A study led by Academy Research Fellow Eleanor Coffey identifies new players that put the brakes on. They show in mice that lack the star player “JNK1”, that newborn neurons spend less time in the multipolar stage, which is when the cells prepare fo…
Researchers at the University of Minnesota provide evidence for the first time that stem cells derived from adult bone marrow and injected into the blastocyst of a mouse can differentiate into all major types of cells found in the brain. The results of the research are published as the lead article in the April 25, 2003 issue of Cell Transplantation. The potential of these adult stem cells, termed multipotent adult progenitor cells (MAPCs), were the subject of research reported in Nature in June 2002. The research reported this week in Cell Transplantation takes a specific look at the ability of MAPCs to develop into cells typically found in the brain.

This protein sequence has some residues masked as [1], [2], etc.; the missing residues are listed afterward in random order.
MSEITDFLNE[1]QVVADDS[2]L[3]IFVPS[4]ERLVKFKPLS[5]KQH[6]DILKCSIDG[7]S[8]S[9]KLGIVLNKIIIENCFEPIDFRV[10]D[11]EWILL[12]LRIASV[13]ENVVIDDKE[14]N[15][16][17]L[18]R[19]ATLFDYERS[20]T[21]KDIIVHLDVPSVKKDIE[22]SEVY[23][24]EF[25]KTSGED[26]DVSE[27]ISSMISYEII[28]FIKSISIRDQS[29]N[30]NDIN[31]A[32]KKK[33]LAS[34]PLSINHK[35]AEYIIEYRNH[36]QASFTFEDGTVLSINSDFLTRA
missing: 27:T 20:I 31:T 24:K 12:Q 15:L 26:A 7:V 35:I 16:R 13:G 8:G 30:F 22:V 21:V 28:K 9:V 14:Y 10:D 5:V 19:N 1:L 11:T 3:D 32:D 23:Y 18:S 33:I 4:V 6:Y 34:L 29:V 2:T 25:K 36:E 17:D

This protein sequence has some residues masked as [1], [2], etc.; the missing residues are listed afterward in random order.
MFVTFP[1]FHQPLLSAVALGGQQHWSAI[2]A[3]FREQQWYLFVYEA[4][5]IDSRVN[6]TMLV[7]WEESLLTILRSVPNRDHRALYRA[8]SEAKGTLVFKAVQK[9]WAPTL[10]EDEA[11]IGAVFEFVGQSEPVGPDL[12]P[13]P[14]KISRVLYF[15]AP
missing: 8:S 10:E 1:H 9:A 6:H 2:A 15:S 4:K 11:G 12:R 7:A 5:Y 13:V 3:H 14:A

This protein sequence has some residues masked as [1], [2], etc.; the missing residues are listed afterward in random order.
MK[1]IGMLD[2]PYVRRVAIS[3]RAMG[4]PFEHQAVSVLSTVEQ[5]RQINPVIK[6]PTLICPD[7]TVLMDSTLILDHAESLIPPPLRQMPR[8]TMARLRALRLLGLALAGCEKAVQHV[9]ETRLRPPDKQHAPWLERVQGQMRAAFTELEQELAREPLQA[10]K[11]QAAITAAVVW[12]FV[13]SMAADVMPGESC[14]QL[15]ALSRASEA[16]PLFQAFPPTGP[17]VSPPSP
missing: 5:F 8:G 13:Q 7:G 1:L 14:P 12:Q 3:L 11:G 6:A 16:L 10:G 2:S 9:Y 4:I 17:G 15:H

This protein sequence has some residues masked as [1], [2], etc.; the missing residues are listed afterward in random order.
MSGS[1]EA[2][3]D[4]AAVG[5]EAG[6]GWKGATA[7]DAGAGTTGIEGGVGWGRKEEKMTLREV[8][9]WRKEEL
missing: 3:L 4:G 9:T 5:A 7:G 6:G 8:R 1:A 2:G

Studying mice, scientists have successfully prevented a molecular event in brain cells that they’ve found is required for storing spatial memories. Unlike regular mice, the engineered rodents quickly forgot where to find a resting place in a pool of water, the researchers report in the March 7 issue of the journal Cell. The experiments are believed to be the first to prove that subtly altering the chemistry of a certain protein can profoundly affect a brain cell’s ability to respond to external stimulation, a process called neuronal plasticity, long thought to underlie learning and memory.
Brain cell membranes have established “doorways” that accept or reject molecules trying to pass into the cell, researchers have founbd. The discovery fundamentally changes how researchers think about the behavior of neurons. It had been long believed that surface molecules such as receptors are enveloped right where they rest in the fatty membrane, to be drawn into the cell’s interior.